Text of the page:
Dear Waiting: Sure, you can buy it: Find a college kid, neighbor or just about anyone in Civic Center Park. Only thing is, it's not legal for them to sell pot to you -- nor will it be under Amendment 64. (Cue the Grateful Dead record scratching to a halt.)
To quote Vincent Vega in Pulp Fiction: "See, it's legal, but it ain't 100 percent legal." Only licensed marijuana shops will be allowed to sell recreational pot in Colorado, and they won't be opening until January 2014 -- at the very earliest.
Unlike the MMJ industry that sprang up around the state before there were regulations governing dispensaries, much less licenses required, all recreational shops will have to be licensed before they can open. In order for that to happen, the Colorado Legislature will have to create the licensing framework during the upcoming 2013 session. And even if lawmakers manage to do that, there will be other hurdles -- not the least of which is the fact that marijuana use, cultivation, sales and distribution are all still illegal under federal law.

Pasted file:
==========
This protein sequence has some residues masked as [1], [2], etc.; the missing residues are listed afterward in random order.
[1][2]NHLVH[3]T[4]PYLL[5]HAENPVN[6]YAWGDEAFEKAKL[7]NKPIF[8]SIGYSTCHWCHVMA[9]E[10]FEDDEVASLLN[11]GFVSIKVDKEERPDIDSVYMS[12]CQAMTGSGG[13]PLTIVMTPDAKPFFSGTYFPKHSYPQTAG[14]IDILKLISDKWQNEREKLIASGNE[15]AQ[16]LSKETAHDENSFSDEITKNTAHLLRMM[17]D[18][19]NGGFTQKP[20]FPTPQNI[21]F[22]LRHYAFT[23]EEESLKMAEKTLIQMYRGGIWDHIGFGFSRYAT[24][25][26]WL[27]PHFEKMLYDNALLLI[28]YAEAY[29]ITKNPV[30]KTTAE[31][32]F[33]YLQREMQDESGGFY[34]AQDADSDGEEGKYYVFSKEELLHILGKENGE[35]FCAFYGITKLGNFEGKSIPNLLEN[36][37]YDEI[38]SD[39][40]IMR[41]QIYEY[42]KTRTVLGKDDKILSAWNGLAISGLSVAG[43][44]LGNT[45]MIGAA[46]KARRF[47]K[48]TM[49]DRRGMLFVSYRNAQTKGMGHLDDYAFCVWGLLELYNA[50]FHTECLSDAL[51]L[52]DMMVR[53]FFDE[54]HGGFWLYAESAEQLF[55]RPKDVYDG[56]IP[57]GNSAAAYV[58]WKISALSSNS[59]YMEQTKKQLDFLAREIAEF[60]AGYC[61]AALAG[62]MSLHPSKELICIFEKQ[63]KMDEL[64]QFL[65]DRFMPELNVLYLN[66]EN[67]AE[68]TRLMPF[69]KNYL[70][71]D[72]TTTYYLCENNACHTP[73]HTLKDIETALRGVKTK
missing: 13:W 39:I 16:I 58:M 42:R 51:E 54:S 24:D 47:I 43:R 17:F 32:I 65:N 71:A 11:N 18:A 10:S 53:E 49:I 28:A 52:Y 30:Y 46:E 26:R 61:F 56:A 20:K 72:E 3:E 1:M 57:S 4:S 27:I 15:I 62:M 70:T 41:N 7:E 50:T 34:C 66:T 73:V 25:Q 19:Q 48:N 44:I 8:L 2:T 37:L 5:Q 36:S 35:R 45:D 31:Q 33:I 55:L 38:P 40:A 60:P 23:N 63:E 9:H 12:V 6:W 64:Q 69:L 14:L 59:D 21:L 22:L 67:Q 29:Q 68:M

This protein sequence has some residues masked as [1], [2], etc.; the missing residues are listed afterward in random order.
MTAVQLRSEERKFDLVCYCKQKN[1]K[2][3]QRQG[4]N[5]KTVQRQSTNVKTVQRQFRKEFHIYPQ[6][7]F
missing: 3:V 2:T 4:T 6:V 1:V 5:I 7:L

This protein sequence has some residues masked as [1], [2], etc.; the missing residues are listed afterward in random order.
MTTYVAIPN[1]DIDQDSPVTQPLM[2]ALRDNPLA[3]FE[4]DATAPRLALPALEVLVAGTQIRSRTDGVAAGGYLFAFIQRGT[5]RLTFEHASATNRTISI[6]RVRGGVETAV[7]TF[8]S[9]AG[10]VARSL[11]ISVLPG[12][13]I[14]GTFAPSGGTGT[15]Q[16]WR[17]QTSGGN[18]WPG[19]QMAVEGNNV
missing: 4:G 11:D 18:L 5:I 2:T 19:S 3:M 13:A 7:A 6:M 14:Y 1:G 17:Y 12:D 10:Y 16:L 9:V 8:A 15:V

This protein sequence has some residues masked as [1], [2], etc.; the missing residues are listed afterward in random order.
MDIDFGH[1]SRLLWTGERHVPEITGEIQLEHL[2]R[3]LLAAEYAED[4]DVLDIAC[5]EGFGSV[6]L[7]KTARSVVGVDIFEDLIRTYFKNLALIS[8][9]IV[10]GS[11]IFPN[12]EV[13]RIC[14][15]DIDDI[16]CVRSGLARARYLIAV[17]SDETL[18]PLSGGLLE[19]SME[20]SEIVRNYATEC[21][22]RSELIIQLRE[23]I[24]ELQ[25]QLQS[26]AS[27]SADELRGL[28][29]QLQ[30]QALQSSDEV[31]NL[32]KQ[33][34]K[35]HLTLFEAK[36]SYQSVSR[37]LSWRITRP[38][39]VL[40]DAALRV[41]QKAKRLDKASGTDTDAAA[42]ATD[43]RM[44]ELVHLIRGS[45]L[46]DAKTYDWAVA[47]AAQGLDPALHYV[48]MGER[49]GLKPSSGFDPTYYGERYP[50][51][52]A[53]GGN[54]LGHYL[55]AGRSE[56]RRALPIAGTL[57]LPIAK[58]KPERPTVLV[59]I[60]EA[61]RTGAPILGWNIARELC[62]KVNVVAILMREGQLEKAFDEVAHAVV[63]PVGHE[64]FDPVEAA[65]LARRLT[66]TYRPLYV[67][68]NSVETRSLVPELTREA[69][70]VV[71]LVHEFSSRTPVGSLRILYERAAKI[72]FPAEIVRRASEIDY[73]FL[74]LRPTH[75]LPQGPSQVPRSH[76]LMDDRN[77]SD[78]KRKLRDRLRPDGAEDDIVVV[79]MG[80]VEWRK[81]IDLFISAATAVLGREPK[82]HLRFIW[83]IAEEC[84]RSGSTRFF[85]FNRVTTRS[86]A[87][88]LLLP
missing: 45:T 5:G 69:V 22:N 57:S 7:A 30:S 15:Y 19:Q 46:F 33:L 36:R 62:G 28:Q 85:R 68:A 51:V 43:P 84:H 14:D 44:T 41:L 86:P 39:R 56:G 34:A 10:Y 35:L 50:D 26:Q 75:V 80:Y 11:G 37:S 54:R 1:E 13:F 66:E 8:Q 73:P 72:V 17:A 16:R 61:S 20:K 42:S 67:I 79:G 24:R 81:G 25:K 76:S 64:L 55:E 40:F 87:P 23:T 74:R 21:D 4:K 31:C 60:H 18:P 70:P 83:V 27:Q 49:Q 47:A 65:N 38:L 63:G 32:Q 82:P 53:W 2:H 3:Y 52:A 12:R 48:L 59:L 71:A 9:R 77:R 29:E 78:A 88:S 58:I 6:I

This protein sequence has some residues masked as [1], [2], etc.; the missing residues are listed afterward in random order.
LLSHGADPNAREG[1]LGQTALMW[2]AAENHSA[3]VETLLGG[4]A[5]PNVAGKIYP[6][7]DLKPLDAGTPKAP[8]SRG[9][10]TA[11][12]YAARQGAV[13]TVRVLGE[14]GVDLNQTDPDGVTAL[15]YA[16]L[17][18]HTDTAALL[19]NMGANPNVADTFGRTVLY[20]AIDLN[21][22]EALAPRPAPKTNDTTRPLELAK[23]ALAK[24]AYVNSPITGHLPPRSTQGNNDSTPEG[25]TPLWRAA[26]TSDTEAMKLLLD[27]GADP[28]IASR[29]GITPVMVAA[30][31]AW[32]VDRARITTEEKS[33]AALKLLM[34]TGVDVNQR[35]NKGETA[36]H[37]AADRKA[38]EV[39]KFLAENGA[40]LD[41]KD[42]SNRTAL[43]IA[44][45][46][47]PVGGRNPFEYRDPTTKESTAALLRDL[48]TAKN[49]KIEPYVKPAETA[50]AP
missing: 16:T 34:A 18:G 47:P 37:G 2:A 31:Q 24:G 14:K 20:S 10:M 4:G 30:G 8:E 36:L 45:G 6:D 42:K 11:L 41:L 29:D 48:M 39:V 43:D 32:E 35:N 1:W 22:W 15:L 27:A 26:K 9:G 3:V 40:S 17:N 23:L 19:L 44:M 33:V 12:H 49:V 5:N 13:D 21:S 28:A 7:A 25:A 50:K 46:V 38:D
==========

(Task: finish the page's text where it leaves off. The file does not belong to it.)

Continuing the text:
Until all of this is sorted out, no matter how much you beg, the medical marijuana dispensary around the corner won't be selling to you unless you've got a valid medical marijuana card. But no doubt it would love your business if/when it makes the switch to a recreational pot shop in 2014.
Dear Hit: I'm not going to stop you. But the police might, and that's a bummer. Public use and consumption is still illegal under Amendment 64. You'll be able to light up at your house, your friend's house, or any other establishment being used for a private function. But even in the smoking section of your favorite bar patio or major-league baseball stadium, you won't be able to legally light a joint -- not that the law seems to stop anyone these days.
Also, all you stoney skiers and boarders should keep in mind that while puffing on the lifts might be a Colorado tradition, most of the time you're on leased federal land -- and no matter what Colorado lawmakers decide, the feds still consider pot illegal. It's your call if you want to indulge in civil disobedience, but if you do, be sure to sure to share with your chair-mates.